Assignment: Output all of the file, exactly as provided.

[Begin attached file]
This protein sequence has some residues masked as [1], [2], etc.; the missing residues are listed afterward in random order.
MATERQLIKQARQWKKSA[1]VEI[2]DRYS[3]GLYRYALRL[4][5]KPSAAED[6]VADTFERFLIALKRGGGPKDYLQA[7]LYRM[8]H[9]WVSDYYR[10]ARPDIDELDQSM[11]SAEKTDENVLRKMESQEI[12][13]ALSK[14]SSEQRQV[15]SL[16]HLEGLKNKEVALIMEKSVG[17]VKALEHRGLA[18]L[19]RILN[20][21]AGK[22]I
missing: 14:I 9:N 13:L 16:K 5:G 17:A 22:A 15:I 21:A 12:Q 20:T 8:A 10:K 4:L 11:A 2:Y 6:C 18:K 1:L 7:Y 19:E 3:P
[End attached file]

This protein sequence has some residues masked as [1], [2], etc.; the missing residues are listed afterward in random order.
MATERQLIKQARQWKKSA[1]VEI[2]DRYS[3]GLYRYALRL[4][5]KPSAAED[6]VADTFERFLIALKRGGGPKDYLQA[7]LYRM[8]H[9]WVSDYYR[10]ARPDIDELDQSM[11]SAEKTDENVLRKMESQEI[12][13]ALSK[14]SSEQRQV[15]SL[16]HLEGLKNKEVALIMEKSVG[17]VKALEHRGLA[18]L[19]RILN[20][21]AGK[22]I
missing: 14:I 9:N 13:L 16:K 5:G 17:A 22:A 15:I 21:A 12:Q 20:T 8:A 10:K 4:L 11:A 2:Y 6:C 18:K 1:L 7:Y 19:E 3:P